'Paul, Apostle of Christ': Film Review

The passion is missing.
3/23/2018

Andrew Hyatt's biblical drama stars James Faulkner as Saint Paul and Jim Caviezel as Saint Luke.

The life of the crucial evangelist Paul has everything needed for a powerful film, but the filmmakers picked the wrong part of his life to dramatize in Paul, Apostle of Christ, a soupy, conjectural take on how the widely traveled proselytizer came to produce his account of spreading Jesus' word throughout the Mediterranean world.

Fourteen years after The Passion of the Christ, Jim Caviezel here returns to scriptural film fare, not as Paul, but as Luke, a younger Christian who tracks the older man to a prison in Rome and spurs him to tell his tale. Glossy and prettified enough to almost pass as Sunday school fare, this modestly budgeted Sony project has clearly been tailored to faith-based American audiences, who will decide for themselves whether to widely support this pre-Easter release.

The life story of Paul, formerly Saul, contains enough epic drama, significant characters, exceptional incident and theological magnitude for a multiple-hour miniseries. Instead of dramatizing his driven and adventurous life, the film mostly shows him in confinement in an amazingly immaculate, nicely lit and spacious dungeon.

Saul was well-educated, a Jew as well as a Roman citizen, a man who never met Jesus but, while the latter was still alive, aggressively hunted and arrested his followers. Saul's dramatic conversion to the new religion upon encountering the just-resurrected Jesus (a world-changing event weakly enacted here in flashback) spurred years of perilous journeying, and it's unlikely that Christian beliefs would have taken root to nearly the extent they did, or at least in the same way or as quickly, without his restless evangelizing throughout the Eastern Mediterranean.

The Paul on display here is an old man scapegoated, along with others of his faith, for allegedly having set fire to Nero's Rome. But while other prisoners are lathered up to become human torches, Paul suffers quietly at the Mamertine prison under the watchful eye of prison chief Mauritius Gallas (Olivier Martinez, striking an amusing succession of brooding Marlon Brando poses). A disgraced army officer, Mauritius detests his posting here and hopes to regain Nero's good graces by providing “proof” that the Christians were behind the blaze.

One of the primary axioms of drama is to show rather than tell, and it's here that Paul commits its cardinal sin, with Luke coaxing Paul through his extraordinary first-hand story. In and of themselves, the conversations between the two men are passably interesting and capably enacted by Caviezel and James Faulkner, the latter a very fit-looking prisoner. There's a half-hearted attempt to create suspense by having Mauritius confiscate the manuscript of the narrative, and yet more manufactured melodrama when the magistrate's young daughter becomes deathly ill and brilliant physician Luke steps in to save her after Roman doctors have thrown up their hands.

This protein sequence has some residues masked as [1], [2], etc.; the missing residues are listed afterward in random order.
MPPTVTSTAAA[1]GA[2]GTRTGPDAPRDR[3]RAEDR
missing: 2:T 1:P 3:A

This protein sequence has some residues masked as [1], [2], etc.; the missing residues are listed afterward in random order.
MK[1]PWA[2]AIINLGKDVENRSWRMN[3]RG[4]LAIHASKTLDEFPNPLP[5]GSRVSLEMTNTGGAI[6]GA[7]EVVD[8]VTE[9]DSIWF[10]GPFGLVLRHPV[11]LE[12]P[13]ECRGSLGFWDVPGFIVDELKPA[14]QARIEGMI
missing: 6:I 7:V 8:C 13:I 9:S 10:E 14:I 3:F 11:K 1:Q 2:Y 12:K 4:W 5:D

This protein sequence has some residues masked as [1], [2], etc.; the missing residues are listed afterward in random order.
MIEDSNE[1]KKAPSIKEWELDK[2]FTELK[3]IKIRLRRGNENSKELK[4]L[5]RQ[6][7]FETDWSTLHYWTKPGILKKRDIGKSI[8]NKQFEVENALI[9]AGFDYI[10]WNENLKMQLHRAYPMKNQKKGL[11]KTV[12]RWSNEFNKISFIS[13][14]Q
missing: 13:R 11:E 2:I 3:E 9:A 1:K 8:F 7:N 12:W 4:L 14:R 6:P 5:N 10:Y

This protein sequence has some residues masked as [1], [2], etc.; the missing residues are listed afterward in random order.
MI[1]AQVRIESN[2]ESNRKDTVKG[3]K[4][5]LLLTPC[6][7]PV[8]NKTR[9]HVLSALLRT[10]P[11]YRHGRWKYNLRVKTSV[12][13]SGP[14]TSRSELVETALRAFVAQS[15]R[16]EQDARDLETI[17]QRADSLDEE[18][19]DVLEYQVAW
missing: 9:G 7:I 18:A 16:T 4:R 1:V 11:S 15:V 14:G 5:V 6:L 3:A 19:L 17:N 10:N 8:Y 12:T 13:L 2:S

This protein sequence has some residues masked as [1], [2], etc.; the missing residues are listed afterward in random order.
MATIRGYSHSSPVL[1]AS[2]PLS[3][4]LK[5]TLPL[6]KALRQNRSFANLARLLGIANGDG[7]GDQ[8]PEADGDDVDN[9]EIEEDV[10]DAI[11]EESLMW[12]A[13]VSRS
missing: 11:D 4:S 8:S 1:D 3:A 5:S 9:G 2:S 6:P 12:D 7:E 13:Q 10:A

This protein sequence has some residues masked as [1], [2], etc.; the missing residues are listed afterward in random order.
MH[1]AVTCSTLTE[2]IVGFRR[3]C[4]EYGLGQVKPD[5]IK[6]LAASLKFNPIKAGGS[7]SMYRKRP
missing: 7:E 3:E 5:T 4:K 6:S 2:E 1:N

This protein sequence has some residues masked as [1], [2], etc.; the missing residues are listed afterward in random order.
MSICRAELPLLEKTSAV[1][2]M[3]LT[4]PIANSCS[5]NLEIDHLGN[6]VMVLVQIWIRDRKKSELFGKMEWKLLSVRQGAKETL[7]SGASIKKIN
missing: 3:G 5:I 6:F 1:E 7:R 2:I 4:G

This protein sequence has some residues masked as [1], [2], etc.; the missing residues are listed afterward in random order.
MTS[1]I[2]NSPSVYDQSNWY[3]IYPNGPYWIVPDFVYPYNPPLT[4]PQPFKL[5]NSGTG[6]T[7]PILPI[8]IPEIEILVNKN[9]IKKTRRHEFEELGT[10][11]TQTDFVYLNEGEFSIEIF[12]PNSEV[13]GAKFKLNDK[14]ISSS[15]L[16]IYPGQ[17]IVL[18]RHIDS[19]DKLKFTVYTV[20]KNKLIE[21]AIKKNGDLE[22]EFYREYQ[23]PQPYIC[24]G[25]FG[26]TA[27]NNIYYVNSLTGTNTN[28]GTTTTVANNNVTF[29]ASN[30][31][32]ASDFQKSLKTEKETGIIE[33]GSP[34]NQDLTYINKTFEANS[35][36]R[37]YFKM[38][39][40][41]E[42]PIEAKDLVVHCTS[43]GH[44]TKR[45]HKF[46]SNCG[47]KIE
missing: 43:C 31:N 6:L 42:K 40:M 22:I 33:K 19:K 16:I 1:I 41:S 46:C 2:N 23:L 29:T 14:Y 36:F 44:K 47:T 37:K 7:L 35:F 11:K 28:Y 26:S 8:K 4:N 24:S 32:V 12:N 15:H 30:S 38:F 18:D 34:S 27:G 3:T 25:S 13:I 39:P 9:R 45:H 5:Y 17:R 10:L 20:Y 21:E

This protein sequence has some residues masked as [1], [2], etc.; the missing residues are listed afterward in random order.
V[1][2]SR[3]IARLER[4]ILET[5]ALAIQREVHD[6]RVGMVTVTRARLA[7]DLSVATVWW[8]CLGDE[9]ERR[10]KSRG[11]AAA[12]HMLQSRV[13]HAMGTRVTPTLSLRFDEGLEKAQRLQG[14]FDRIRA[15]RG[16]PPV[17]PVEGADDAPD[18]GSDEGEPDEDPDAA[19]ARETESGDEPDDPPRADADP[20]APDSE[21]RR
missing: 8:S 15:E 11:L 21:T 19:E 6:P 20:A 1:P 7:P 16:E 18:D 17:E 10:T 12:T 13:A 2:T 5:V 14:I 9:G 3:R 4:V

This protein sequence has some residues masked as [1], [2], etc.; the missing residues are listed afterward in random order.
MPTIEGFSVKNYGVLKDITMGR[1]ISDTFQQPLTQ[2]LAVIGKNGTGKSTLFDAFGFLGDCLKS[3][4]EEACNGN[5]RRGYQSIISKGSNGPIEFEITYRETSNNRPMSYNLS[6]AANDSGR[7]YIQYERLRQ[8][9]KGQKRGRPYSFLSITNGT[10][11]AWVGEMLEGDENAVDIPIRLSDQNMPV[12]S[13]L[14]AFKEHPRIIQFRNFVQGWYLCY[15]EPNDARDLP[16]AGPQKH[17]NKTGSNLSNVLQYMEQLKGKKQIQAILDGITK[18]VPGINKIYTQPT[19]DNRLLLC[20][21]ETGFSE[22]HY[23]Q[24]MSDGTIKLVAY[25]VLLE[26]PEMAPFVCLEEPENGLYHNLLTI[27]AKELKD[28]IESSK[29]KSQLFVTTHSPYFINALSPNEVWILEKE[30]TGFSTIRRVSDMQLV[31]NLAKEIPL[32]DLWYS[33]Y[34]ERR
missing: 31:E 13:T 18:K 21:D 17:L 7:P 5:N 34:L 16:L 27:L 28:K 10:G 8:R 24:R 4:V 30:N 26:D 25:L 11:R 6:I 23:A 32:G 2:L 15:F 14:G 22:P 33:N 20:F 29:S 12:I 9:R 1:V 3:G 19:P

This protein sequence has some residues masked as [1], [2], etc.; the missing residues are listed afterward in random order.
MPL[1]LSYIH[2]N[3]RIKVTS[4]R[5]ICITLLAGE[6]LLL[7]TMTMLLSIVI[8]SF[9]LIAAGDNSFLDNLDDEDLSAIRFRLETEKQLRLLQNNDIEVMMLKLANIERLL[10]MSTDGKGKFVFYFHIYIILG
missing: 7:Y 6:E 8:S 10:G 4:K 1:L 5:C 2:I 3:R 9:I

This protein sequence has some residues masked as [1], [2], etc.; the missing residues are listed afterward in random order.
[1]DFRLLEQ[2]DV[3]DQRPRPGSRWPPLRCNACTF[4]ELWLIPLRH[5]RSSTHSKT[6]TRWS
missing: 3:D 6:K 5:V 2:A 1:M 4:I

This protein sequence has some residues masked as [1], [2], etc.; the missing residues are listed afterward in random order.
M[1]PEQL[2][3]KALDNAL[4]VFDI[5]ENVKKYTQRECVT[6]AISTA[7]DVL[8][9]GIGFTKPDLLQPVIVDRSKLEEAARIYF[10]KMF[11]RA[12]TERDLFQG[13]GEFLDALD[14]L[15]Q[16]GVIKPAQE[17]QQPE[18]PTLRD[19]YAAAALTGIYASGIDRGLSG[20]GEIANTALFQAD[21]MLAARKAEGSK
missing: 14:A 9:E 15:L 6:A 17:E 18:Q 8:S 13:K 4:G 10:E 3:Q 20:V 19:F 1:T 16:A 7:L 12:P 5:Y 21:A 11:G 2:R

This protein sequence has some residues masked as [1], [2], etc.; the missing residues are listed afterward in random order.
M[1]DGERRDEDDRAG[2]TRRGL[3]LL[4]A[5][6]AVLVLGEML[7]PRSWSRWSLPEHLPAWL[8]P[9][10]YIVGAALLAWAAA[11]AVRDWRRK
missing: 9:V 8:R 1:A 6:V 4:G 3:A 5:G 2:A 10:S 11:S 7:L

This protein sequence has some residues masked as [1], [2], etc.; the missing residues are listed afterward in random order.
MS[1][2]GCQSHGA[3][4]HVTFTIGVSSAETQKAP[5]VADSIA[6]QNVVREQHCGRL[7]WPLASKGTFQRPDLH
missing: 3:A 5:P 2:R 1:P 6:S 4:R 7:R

But all this Italian-set melodrama feels hokey, cooked up and, in the end, not what we want to be seeing. Much more compelling would have been a gritty and gutsy presentation of key episodes of Paul's epic journeys that changed the religious face of the world — his frustrations and triumphs, the adversity, the breakthroughs and Paul's undeterred compulsion to spread the word. It's hard to believe that such a version of the story would not have had a significantly greater effect on the target audience for this kind of faith-based fare; such a telling, if well done, could conceivably have carried enough dramatic and historical import to appeal even to a portion of the lay audience.

Instead, we have a monotonous conjectural melodrama for the faith-based crowd that does nothing to reach out to others. It does indicate how a very important seed was planted for the blossoming of Christianity, but is banal where it needed to be charged with passion and a palpable religious compulsion of its own.

Production company: ODB Films
Distributor: Sony
Cast: Jim Caviezel, Olivier Martinez, James Faulkner, Joanne Whalley, John Lynch, Alessandro Sperduti, Yorgas Karamihos, Antonia Campell-Hughes, Manuel Cauchi, Noah Huntley, Kenneth Spiteri, Alexandra Vino, John-Paul Pace, Erica Muscat, Jacob Grotti
Director: Andrew Hyatt
Screenwriter: Andrew Hyatt; story by Andrew Hyatt, T.J. Berden
Producers: T.J. Berden, David Zelon
Executive producers: Eric Groth, Rick Jackson, Harrison Powell, Jim Caviezel, Tony Hyler
Director of photography: Gerardo Madrazo
Production designer: Dave Arrowsmith
Costume designer: Luciano Capozzi
Editor: Scott Richter
Music: Jan A.P. Kaczmarek
Casting: Patricia DiCerto, Edward Said

Rated PG-13, 108 minutes

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